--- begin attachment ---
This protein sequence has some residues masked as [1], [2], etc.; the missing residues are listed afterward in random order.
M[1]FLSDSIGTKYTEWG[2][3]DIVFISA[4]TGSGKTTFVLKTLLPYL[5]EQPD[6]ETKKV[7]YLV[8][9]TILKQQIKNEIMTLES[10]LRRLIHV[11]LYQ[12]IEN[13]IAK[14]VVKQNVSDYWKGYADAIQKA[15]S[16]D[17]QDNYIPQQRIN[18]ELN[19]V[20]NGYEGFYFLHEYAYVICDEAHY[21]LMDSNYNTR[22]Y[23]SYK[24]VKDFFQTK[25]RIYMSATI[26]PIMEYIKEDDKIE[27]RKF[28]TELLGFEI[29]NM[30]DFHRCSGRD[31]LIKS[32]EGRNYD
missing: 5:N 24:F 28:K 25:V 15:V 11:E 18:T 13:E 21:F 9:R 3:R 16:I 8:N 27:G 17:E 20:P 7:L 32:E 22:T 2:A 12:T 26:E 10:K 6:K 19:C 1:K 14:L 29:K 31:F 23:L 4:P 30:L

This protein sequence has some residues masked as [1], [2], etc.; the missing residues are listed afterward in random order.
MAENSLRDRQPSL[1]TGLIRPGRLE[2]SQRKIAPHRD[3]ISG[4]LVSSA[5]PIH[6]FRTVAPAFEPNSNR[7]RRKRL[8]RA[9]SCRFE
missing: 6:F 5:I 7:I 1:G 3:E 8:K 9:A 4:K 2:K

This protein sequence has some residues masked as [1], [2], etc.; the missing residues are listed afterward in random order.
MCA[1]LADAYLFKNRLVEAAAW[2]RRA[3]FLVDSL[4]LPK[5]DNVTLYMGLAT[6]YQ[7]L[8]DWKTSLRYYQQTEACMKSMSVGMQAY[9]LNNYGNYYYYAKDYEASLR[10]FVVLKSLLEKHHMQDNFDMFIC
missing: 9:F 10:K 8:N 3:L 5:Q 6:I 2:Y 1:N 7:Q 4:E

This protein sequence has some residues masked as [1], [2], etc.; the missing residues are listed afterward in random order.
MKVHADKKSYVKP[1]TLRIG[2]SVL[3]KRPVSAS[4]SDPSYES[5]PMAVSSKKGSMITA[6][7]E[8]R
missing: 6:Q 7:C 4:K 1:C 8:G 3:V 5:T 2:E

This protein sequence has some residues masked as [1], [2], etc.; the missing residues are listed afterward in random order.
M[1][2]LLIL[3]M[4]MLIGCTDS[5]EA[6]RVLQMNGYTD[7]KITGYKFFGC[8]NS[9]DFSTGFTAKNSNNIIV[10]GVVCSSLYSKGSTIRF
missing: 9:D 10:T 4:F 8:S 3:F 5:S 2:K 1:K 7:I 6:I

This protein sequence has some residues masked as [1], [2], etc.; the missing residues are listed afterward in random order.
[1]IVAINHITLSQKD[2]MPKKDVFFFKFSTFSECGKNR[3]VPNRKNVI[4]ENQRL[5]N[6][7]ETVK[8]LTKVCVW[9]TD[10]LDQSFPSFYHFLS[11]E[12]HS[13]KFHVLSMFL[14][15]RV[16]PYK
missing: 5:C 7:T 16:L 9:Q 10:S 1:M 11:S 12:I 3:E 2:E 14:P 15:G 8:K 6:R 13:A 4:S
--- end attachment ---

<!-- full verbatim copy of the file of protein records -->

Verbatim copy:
This protein sequence has some residues masked as [1], [2], etc.; the missing residues are listed afterward in random order.
M[1]FLSDSIGTKYTEWG[2][3]DIVFISA[4]TGSGKTTFVLKTLLPYL[5]EQPD[6]ETKKV[7]YLV[8][9]TILKQQIKNEIMTLES[10]LRRLIHV[11]LYQ[12]IEN[13]IAK[14]VVKQNVSDYWKGYADAIQKA[15]S[16]D[17]QDNYIPQQRIN[18]ELN[19]V[20]NGYEGFYFLHEYAYVICDEAHY[21]LMDSNYNTR[22]Y[23]SYK[24]VKDFFQTK[25]RIYMSATI[26]PIMEYIKEDDKIE[27]RKF[28]TELLGFEI[29]NM[30]DFHRCSGRD[31]LIKS[32]EGRNYD
missing: 5:N 24:F 28:K 25:V 15:V 11:E 18:T 13:E 21:F 9:R 3:R 16:I 8:N 27:G 17:E 20:P 7:L 32:E 22:T 2:A 12:T 26:E 10:K 6:K 19:C 1:K 14:L 29:K 31:F 23:L 4:P 30:L

This protein sequence has some residues masked as [1], [2], etc.; the missing residues are listed afterward in random order.
MAENSLRDRQPSL[1]TGLIRPGRLE[2]SQRKIAPHRD[3]ISG[4]LVSSA[5]PIH[6]FRTVAPAFEPNSNR[7]RRKRL[8]RA[9]SCRFE
missing: 6:F 5:I 7:I 1:G 3:E 8:K 9:A 4:K 2:K

This protein sequence has some residues masked as [1], [2], etc.; the missing residues are listed afterward in random order.
MCA[1]LADAYLFKNRLVEAAAW[2]RRA[3]FLVDSL[4]LPK[5]DNVTLYMGLAT[6]YQ[7]L[8]DWKTSLRYYQQTEACMKSMSVGMQAY[9]LNNYGNYYYYAKDYEASLR[10]FVVLKSLLEKHHMQDNFDMFIC
missing: 9:F 10:K 8:N 3:L 5:Q 6:I 2:Y 1:N 7:Q 4:E

This protein sequence has some residues masked as [1], [2], etc.; the missing residues are listed afterward in random order.
MKVHADKKSYVKP[1]TLRIG[2]SVL[3]KRPVSAS[4]SDPSYES[5]PMAVSSKKGSMITA[6][7]E[8]R
missing: 6:Q 7:C 4:K 1:C 8:G 3:V 5:T 2:E

This protein sequence has some residues masked as [1], [2], etc.; the missing residues are listed afterward in random order.
M[1][2]LLIL[3]M[4]MLIGCTDS[5]EA[6]RVLQMNGYTD[7]KITGYKFFGC[8]NS[9]DFSTGFTAKNSNNIIV[10]GVVCSSLYSKGSTIRF
missing: 9:D 10:T 4:F 8:S 3:F 5:S 2:K 1:K 7:I 6:I

This protein sequence has some residues masked as [1], [2], etc.; the missing residues are listed afterward in random order.
[1]IVAINHITLSQKD[2]MPKKDVFFFKFSTFSECGKNR[3]VPNRKNVI[4]ENQRL[5]N[6][7]ETVK[8]LTKVCVW[9]TD[10]LDQSFPSFYHFLS[11]E[12]HS[13]KFHVLSMFL[14][15]RV[16]PYK
missing: 5:C 7:T 16:L 9:Q 10:S 1:M 11:S 12:I 3:E 2:E 14:P 15:G 8:K 6:R 13:A 4:S